Is Wal-Mart Stores, Inc. (NYSE:WMT) the right pick for your portfolio? Investors who are in the know are in a bullish mood. The number of bullish hedge fund positions moved up by 2 recently.
To most traders, hedge funds are assumed to be slow, outdated investment tools of the past. While there are over 8000 funds in operation at the moment, we at Insider Monkey look at the top tier of this club, around 450 funds. Most estimates calculate that this group oversees most of the smart money's total capital, and by watching their best picks, we have figured out a number of investment strategies that have historically beaten the market. Our small-cap hedge fund strategy outpaced the S&P 500 index by 18 percentage points per year for a decade in our back tests, and since we've began to sharing our picks with our subscribers at the end of August 2012, we have trumped the S&P 500 index by 25 percentage points in 6.5 month (check out a sample of our picks).
Just as beneficial, optimistic insider trading sentiment is a second way to break down the world of equities. Just as you'd expect, there are lots of stimuli for a corporate insider to sell shares of his or her company, but only one, very clear reason why they would initiate a purchase. Various empirical studies have demonstrated the market-beating potential of this method if "monkeys" know what to do (learn more here).
With all of this in mind, let's take a peek at the latest action surrounding Wal-Mart Stores, Inc. (NYSE:WMT).
At the end of the fourth quarter, a total of 54 of the hedge funds we track were long in this stock, a change of 4% from the third quarter. With hedgies' sentiment swirling, there exists a select group of notable hedge fund managers who were boosting their stakes significantly.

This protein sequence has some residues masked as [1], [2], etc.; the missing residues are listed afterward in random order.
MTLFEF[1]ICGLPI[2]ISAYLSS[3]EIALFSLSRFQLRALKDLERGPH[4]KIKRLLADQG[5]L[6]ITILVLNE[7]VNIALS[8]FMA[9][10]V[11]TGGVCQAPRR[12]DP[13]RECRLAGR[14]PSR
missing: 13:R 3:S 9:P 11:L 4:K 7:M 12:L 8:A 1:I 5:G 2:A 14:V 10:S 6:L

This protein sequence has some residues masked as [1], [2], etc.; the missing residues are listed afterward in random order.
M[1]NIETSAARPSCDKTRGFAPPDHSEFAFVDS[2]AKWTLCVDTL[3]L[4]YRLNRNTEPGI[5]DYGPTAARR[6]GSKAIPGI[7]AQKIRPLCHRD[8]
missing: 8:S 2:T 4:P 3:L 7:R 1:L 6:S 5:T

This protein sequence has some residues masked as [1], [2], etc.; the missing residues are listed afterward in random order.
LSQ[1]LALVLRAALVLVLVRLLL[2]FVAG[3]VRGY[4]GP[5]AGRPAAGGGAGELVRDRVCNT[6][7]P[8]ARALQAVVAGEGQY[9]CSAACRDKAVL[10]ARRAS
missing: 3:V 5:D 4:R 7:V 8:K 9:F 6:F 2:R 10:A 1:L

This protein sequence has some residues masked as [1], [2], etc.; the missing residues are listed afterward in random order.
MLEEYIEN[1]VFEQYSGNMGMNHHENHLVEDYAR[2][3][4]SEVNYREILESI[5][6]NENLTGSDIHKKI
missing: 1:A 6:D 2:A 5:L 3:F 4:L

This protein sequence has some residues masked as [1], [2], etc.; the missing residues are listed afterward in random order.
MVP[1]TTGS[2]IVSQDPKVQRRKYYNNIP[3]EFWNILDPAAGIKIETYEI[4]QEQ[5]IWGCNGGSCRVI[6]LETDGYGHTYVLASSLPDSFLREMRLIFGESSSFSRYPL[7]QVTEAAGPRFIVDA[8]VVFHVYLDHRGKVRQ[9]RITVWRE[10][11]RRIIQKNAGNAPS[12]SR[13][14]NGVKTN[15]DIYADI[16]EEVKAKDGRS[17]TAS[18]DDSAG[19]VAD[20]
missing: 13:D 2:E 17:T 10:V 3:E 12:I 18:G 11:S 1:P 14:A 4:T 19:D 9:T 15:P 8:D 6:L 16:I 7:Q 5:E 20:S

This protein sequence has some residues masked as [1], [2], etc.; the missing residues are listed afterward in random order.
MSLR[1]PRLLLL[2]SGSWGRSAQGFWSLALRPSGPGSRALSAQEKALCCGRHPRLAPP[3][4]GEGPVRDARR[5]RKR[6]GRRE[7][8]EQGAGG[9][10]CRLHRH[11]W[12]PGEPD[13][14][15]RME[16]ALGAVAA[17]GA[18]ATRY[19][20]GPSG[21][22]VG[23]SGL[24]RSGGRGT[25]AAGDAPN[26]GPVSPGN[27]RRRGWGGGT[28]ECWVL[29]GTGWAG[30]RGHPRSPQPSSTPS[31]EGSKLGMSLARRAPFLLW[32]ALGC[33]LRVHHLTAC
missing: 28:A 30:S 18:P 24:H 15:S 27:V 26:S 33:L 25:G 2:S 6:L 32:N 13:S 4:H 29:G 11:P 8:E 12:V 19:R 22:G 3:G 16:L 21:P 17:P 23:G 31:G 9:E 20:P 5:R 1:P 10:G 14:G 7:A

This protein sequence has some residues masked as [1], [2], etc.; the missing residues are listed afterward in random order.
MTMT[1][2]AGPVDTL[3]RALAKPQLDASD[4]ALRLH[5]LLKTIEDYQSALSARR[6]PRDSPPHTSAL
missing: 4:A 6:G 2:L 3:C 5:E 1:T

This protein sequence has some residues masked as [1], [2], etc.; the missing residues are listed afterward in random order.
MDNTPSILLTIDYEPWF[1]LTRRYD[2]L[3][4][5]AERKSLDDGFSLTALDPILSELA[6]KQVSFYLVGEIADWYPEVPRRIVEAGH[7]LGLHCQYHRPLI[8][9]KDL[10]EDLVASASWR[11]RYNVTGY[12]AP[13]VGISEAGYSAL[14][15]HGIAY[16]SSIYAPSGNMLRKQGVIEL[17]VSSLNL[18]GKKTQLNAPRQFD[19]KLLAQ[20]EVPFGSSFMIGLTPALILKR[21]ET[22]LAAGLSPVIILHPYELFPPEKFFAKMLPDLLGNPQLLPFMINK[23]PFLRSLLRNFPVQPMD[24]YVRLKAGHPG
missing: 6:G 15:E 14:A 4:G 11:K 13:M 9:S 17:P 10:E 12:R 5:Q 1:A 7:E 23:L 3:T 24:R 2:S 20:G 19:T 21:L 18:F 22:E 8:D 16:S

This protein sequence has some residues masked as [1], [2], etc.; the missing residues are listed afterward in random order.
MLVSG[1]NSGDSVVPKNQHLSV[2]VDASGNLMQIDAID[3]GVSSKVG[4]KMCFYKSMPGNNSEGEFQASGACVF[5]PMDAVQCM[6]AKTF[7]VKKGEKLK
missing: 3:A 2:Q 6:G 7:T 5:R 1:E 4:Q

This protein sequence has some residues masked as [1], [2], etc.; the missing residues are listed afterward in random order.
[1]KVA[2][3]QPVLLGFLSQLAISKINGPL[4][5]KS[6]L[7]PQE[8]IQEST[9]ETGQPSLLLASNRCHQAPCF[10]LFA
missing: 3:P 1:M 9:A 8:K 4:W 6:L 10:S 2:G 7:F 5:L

Of the funds we track, Warren Buffett's Berkshire Hathaway had the largest position in Wal-Mart Stores, Inc. (NYSE:WMT), worth close to $3.241 billion, comprising 4.3% of its total 13F portfolio. Coming in second is Bill & Melinda Gates Foundation Trust, managed by Michael Larson, which held a $758 million position; the fund has 4.5% of its 13F portfolio invested in the stock. Some other peers that hold long positions include Boykin Curry's Eagle Capital Management, Donald Yacktman's Yacktman Asset Management and Jim Simons's Renaissance Technologies.
With a general bullishness amongst the heavyweights, key hedge funds were leading the bulls' herd. Scout Capital Management, managed by James Crichton and Adam Weiss, established the largest call position in Wal-Mart Stores, Inc. (NYSE:WMT). Scout Capital Management had 68 million invested in the company at the end of the quarter. Daniel S. Och's OZ Management also made a $28 million investment in the stock during the quarter. The other funds with brand new WMT positions are John Fichthorn's Dialectic Capital Management, Mark Kingdon's Kingdon Capital, and Glenn Russell Dubin's Highbridge Capital Management.
Insider trading activity, especially when it's bullish, is particularly usable when the company we're looking at has experienced transactions within the past half-year. Over the latest half-year time period, Wal-Mart Stores, Inc. (NYSE:WMT) has seen zero unique insiders buying, and 4 insider sales (see the details of insider trades here).
With the results shown by Insider Monkey's studies, retail investors must always keep an eye on hedge fund and insider trading sentiment, and Wal-Mart Stores, Inc. (NYSE:WMT) applies perfectly to this mantra.
Insider Monkey's small-cap strategy returned 29.2% between September 2012 and February 2013 versus 8.7% for the S&P 500 index. Try it now by clicking the link above.